Tourism Brings Green, But Can it Be Green?

By Kasia Broussalian

You know those I ♥ NY T-shirts? There’s a reason they are so popular. Though France has the Eiffel Tower, and Rome has St. Peter’s Basilica, New York City has no shortage of its own icons. First and foremost there’s the Statue of Liberty. But then there’s the Empire State Building. Don’t forget about Rockefeller Center, Times Square, Brooklyn Bridge, and yes, even the Wall Street Bull. All these certainly make for quite a busy trip.

Of, course, there’s money involved, too. In 2010, 47.8 million tourists visited New York City from all over the world, spending a whopping $31 billion dollars that supported roughly 303,649 jobs here in the city. While that’s presumably great for our own economy (not to mention SoHo’s), all that traffic (foot and otherwise) placed quite a bit of strain on the city’s resources and sustainability goals. While many tourist destinations around the world have a designated season, thereby giving the ecology of the city a break in between; New York City does not. There are certainly spikes around Thanksgiving and Christmas; but otherwise, numbers of visitors remain fairly consistent. Which means the city really has to work at putting its green foot forward every day of the year. One way the city combats the strain from tourism is by placing portable drinking fountains near icon locations (stay tuned for next week’s post!). What are some areas the city needs to work on to efficiently keep up with the tourists’ pace?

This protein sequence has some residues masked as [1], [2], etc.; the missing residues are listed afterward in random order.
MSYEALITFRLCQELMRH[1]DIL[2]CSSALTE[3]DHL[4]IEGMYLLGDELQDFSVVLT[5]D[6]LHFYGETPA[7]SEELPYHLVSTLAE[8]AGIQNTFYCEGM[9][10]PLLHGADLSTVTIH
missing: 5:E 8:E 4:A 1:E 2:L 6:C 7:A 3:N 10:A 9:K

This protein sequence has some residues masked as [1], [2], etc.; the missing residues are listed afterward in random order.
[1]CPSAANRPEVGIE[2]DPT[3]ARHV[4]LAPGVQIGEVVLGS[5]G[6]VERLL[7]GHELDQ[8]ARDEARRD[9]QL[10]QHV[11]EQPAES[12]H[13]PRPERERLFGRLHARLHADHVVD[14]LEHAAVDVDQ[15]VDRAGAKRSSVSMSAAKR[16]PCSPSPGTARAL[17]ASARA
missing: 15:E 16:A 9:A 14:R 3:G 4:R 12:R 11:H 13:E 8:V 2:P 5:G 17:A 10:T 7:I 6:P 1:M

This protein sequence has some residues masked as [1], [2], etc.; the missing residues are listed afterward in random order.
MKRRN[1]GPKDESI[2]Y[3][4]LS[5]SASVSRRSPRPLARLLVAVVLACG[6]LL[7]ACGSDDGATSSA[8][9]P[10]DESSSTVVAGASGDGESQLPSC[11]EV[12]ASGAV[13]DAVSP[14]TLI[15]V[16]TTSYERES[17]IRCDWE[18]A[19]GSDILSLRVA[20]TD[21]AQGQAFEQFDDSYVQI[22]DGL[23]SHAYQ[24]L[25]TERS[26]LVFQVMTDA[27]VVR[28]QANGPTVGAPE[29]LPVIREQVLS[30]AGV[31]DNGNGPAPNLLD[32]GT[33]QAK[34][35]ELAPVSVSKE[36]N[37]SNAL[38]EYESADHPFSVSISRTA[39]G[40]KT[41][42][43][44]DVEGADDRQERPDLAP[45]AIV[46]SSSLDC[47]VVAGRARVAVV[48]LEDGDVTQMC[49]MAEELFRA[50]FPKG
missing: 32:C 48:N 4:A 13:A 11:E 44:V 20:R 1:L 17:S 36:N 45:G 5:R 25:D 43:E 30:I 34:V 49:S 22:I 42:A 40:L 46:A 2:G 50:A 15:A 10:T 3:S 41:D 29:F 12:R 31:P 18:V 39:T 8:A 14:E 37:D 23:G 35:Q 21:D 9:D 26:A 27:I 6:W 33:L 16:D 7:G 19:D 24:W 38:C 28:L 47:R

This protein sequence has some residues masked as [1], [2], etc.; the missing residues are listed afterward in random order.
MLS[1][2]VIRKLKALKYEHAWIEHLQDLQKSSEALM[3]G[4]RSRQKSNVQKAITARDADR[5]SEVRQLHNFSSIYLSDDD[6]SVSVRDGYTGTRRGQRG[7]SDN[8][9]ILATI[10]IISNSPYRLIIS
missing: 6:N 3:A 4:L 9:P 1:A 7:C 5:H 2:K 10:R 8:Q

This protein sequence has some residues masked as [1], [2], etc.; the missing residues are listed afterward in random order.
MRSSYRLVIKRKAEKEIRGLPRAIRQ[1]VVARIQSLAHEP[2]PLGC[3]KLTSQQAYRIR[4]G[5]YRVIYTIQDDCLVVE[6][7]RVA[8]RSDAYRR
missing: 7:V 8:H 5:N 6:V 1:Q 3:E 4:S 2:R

Check out this slideshow from Life on how to blend in with the crowd. Hopefully it’ll give you quite a chuckle.

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